Custom made resin coasters. The original plan was to make ones with coffee beans in them for my coffee mad friends, and ones with yarn in them for my yarnie friends. I had to give that up, because of the allergic reaction, but I was thrilled to be able to give these to Leon. And so I say goodbye to my experiments with resining, with a few scars, some new jewellery and no regrets.

Sunday, June 20, 2010


On Saturday (and Sunday, but that's not what I'm posting about) knitters in Melbourne celebrated World Wide Knit In public Day. We celebrated in true knitterly style, with good food, good company and of course, hours and hours of uninterrupted knitting!

It is true that for me almost every day in Knit in Public day. On Mondays I knit in a cafe with the Richmond Knitters, on Tuesday the pub with my trivia team (well, I knit, they don't) and whenever I catch public transport, or go out to eat or sit in the park or leave the house really. Except on the bike, I have not started knitting on my commute. Although one set of traffic lights I wait at has an eight minute cycle, so I have occasionall
y regretted not having a socks to work on while I wait. Thank you to Toni for organising, and everyone who was there. I love being a knitter, and being part of a community of knitters has made the experience so much richer. As well as being a very pleasurable day, I won a voucher for Yayforyarn. Thanks to KatinSpace and the Ravelry Rocketeers. I'm thinking this is a great opportunity to try Cascade 220, maybe for Interweave Knits Minimilist Cardigan.

I know it was WWKIP but I wanted to see how I went spinning on my little Golding spindle on public transport, as I have not done that before, and I am thinking of taking it away with me, to spin on the Trans-Siberian Express. I did okay - it only dropped once between home and Federations Square, and a nice emo looking boy picked it up and handed it back to me with a smile.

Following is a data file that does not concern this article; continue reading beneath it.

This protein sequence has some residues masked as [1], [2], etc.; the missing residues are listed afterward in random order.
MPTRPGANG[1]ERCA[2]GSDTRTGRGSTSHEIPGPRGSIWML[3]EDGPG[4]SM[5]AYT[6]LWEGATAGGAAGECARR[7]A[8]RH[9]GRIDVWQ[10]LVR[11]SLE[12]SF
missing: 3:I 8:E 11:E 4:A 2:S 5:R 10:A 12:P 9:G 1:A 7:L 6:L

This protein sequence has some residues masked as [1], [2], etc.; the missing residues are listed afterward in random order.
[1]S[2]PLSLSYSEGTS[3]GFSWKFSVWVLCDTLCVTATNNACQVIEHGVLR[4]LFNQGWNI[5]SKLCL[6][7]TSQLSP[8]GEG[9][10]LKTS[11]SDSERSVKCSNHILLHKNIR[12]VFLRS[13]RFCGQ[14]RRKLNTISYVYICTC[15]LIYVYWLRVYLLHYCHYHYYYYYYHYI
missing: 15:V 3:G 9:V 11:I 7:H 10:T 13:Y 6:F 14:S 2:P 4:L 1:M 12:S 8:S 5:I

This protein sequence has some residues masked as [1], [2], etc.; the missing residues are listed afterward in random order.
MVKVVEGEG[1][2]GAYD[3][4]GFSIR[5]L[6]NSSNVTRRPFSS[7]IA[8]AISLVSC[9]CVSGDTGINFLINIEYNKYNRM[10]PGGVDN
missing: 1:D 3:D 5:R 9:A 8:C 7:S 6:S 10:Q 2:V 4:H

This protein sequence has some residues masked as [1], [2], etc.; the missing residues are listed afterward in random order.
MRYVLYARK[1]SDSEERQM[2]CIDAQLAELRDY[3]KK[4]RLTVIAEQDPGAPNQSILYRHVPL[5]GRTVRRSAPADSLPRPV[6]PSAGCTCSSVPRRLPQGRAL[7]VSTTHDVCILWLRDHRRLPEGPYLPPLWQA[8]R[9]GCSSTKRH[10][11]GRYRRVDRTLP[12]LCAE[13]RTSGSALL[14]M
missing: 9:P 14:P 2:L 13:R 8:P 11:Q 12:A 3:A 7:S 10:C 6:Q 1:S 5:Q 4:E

Sunday, June 13, 2010


On Sunday Bee (my best non-fibre crafting friend) called crafternoon at her house. I walked my spinning wheel over - it's about two kilometers. Its lucky I live in a "funky" suburb. I got a few smiles, but no strange looks. I spent a couple of hours spinning up the second half of my sock yarn. It was nice to have other crafty people around, although the others were sewing. The rest of the long weekend was pretty crafty too. I spun, knit on Leon's jumper and dyed a merino beanie - I gave it to Leon last winter to wear under his bike helmet, and he pointed out that it is pink. I would have called it red, but a closer look revealed: hot pink. I tried to dye it brown, but it ended up a lovely shade of moroon.

Wednesday, June 9, 2010

I won't be entering these in the Royal Melbourne Show